captive insurance solution

A captive can step in to help when commercial market rates are unreasonable, such as the 200 percent to 300 percent rate increases, we have seen recently, which of course are impossible for CFOs to plan for. This happened with many insureds’ umbrella coverage. Many companies over the last 20 months were forced to significantly lower their limits and increase their retention levels simultaneously. With changing premiums (mainly increasing) on top of this reduced market capacity, more and more often companies are utilizing captives to get control over these types of high costs and expand coverage.

Additional benefits of a captive or RRG solution include transparency and improved claims management. For example, if COVID-19 claims do develop, with a captive you can react with a very specific claims management strategy instead of relying on a commercial carrier to do so. This allows you to hand select your partners such as attorneys and other advisors. You can also be sure that your discovery responses are consistent. Additionally, group aggregates have hardened even more in the market which has forced captive managers to become more creative than before. An illustration of that creativity can be seen in the example below.

Hospital Professional Liability in a Captive: Many entities were trying to get their mitigation placed, and by increasing primary levels they were able to provide some protection and increase their claims control.

 

Bracing for the Future

In order to be properly prepared for the next “Black Swan” event, employers and employees should consider the major lessons learned from the past year:Captive insurance pandemic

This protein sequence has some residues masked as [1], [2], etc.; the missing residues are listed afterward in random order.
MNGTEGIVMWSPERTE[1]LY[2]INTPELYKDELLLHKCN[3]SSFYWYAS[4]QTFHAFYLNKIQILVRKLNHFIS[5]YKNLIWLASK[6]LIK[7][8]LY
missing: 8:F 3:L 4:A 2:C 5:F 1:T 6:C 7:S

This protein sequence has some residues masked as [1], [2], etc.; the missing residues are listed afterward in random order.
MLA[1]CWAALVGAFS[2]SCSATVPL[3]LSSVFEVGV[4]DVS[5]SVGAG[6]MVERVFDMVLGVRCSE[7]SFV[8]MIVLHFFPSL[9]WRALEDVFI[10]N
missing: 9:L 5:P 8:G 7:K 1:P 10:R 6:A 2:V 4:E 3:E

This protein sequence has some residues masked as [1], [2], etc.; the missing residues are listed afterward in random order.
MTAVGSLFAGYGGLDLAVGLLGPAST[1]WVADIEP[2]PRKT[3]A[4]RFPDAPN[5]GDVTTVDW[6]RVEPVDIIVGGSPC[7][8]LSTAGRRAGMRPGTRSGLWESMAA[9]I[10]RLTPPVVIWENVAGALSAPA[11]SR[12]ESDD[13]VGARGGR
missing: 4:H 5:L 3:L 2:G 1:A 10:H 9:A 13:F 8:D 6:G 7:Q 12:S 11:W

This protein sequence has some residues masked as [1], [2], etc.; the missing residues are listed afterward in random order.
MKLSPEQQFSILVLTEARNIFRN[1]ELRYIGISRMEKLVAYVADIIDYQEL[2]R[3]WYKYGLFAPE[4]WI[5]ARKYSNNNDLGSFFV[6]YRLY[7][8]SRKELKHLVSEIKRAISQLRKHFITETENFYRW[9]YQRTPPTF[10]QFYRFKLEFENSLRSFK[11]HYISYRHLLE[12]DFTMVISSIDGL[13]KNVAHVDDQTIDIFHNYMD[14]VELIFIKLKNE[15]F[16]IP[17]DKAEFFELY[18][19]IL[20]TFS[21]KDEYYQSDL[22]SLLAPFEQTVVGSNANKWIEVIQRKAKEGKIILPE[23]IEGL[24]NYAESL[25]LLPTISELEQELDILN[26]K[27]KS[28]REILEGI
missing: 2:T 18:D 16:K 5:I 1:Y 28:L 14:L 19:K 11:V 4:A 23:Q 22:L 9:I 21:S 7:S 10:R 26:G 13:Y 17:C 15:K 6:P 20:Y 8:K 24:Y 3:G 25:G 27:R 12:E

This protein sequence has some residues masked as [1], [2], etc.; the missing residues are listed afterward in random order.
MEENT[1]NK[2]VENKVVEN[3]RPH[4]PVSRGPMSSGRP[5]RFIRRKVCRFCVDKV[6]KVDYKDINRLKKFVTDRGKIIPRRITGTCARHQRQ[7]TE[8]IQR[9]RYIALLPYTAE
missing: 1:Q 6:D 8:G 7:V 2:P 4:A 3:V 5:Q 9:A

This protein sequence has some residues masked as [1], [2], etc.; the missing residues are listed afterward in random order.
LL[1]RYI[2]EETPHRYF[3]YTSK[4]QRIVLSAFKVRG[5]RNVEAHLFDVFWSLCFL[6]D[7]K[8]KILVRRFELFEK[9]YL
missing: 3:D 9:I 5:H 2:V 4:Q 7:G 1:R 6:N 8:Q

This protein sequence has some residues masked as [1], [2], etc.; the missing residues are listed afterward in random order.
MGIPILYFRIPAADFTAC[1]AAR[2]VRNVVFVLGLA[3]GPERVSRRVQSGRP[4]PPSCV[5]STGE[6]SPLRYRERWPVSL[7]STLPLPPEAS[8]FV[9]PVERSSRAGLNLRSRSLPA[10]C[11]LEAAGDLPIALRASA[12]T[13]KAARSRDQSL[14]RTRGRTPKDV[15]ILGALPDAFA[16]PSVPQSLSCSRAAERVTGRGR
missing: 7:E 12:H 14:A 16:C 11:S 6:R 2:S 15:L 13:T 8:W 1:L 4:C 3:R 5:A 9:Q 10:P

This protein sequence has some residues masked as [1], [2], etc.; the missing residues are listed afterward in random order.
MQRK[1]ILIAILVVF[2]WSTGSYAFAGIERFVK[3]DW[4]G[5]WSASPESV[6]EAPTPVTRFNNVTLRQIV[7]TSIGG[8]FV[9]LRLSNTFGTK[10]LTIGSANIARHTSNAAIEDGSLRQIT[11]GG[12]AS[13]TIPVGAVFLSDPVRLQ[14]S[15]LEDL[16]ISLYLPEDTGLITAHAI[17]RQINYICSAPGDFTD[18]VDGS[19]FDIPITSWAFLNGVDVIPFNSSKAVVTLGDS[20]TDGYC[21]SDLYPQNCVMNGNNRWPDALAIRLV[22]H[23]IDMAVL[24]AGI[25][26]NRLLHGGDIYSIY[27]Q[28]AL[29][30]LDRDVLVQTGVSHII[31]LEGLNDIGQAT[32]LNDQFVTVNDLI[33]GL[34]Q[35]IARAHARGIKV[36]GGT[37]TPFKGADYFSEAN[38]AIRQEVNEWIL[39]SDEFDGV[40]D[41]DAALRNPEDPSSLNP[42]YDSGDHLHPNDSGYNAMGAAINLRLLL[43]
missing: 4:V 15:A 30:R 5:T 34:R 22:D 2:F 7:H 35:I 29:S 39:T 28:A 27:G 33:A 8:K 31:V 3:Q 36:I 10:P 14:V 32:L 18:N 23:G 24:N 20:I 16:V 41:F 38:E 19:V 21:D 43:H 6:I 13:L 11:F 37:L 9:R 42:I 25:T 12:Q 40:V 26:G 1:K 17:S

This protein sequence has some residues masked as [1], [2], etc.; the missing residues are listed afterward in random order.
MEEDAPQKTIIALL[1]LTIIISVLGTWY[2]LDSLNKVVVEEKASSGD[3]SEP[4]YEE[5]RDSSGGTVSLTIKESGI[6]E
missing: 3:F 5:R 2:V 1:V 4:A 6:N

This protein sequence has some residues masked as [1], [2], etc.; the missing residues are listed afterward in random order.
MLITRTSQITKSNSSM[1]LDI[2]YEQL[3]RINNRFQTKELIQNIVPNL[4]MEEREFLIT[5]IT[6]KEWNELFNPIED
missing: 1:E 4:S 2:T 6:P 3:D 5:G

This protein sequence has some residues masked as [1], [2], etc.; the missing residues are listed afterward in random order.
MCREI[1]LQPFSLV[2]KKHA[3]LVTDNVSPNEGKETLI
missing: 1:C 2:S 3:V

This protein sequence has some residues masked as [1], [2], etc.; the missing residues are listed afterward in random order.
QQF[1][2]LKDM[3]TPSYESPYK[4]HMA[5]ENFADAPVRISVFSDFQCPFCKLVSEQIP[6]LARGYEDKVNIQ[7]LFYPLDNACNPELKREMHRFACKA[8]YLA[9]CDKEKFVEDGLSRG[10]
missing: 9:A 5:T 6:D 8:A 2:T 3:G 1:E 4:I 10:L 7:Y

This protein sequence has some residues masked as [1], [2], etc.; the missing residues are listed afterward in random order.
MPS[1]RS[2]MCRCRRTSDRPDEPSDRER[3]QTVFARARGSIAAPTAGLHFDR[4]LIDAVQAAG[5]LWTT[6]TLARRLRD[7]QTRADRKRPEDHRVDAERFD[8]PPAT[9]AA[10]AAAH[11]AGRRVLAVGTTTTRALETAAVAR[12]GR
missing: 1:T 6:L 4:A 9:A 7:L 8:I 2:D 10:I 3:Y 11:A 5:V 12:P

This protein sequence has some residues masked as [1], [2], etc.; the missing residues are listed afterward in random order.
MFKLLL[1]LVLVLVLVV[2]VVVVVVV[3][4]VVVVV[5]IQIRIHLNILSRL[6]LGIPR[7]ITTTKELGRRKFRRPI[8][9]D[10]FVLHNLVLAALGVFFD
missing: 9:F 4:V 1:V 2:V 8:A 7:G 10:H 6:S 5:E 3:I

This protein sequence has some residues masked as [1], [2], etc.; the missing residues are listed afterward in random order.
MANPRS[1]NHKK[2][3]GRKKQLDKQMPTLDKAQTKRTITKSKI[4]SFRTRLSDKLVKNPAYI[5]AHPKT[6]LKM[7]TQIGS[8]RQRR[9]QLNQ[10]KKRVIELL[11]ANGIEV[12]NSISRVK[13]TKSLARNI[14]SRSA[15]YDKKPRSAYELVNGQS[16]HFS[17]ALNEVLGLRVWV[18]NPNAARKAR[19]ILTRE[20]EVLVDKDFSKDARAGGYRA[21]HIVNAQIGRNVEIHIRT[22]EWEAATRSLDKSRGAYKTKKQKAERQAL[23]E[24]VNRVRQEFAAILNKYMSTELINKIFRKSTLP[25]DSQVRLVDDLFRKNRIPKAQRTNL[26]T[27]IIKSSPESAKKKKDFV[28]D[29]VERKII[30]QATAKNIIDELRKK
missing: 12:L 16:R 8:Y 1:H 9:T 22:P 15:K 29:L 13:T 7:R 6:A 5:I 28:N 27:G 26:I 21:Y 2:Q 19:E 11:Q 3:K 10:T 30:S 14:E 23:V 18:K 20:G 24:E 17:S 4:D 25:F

• Risk Diversification—This is not unique to a pandemic situation. When leveraging a captive, it is imperative to have a wide range of exposures. Our actuaries know that, in line with the law of large numbers, the more risks and more exposures, adverse financial outcomes become less likely and more manageable. Considering the correlation between the risks is equally critical as one risk could lead to a domino effect of triggering another high-cost risk. A general rule of thumb for captives is adding low correlating risk to a captive will lead to more stable year-to-year financial results.
  • Speed to Market—What is your process to quickly adapt to changing market conditions?
  • Analyze Current Structure—Can you withstand another “black swan” event? What are the coverage improvements that can be made internally?
  • Financials—What is your cots of risk and risk tolerance? Do you need an improved insurance/reinsurance strategy?
  • Supply Chain—Has an appropriate strategy been considered?
  • Other—Do you have uninsured/underinsured risks? Is there sufficient market capacity for your exposure?

If there is a positive we can take from COVID-19, it should be that we learned important lessons and won’t be as blind sighted in the future. Looking ahead, companies should ascertain whether they have the right tools in place to better manage risk and financial losses. In addition to the risk structures and their advantages outlined above, considering cross exposures and diversified risks is the best and easiest way for companies to protect themselves and their employees in the event of another “Black Swan” event. Lastly, having an aggregate view of risks across the organization often leads to creating the most efficient and cost effective risk funding programs.

Watch the Webinar: ERISA Considerations for Voluntary Plans

Once a bit of an afterthought, voluntary benefits are now quite mainstream and used as a tool for employers to provide top-notch, competitive benefits to employees while not increasing their costs. At a time when organizations are struggling to battle the rising costs of healthcare while retaining and recruiting top talent, many have recognized the value of a voluntary program in recent years. With such increased popularity, it’s important for employers to understand all the legal ramifications of their offerings.ERISA voluntary benefits

The Employee Retirement Income Act of 1974 (ERISA) is a federal law that outlines standards for certain pension and health plans. ERISA effectively guides what an employer is allowed and prohibited from doing when it comes to establishing, maintaining and publicizing these benefits. When it comes to voluntary plans, its relationship with ERISA is a bit murky:

  • which plans does ERISA apply to?
  • what is the safe harbor policy?
  • what are the consequences of violating ERISA for voluntary?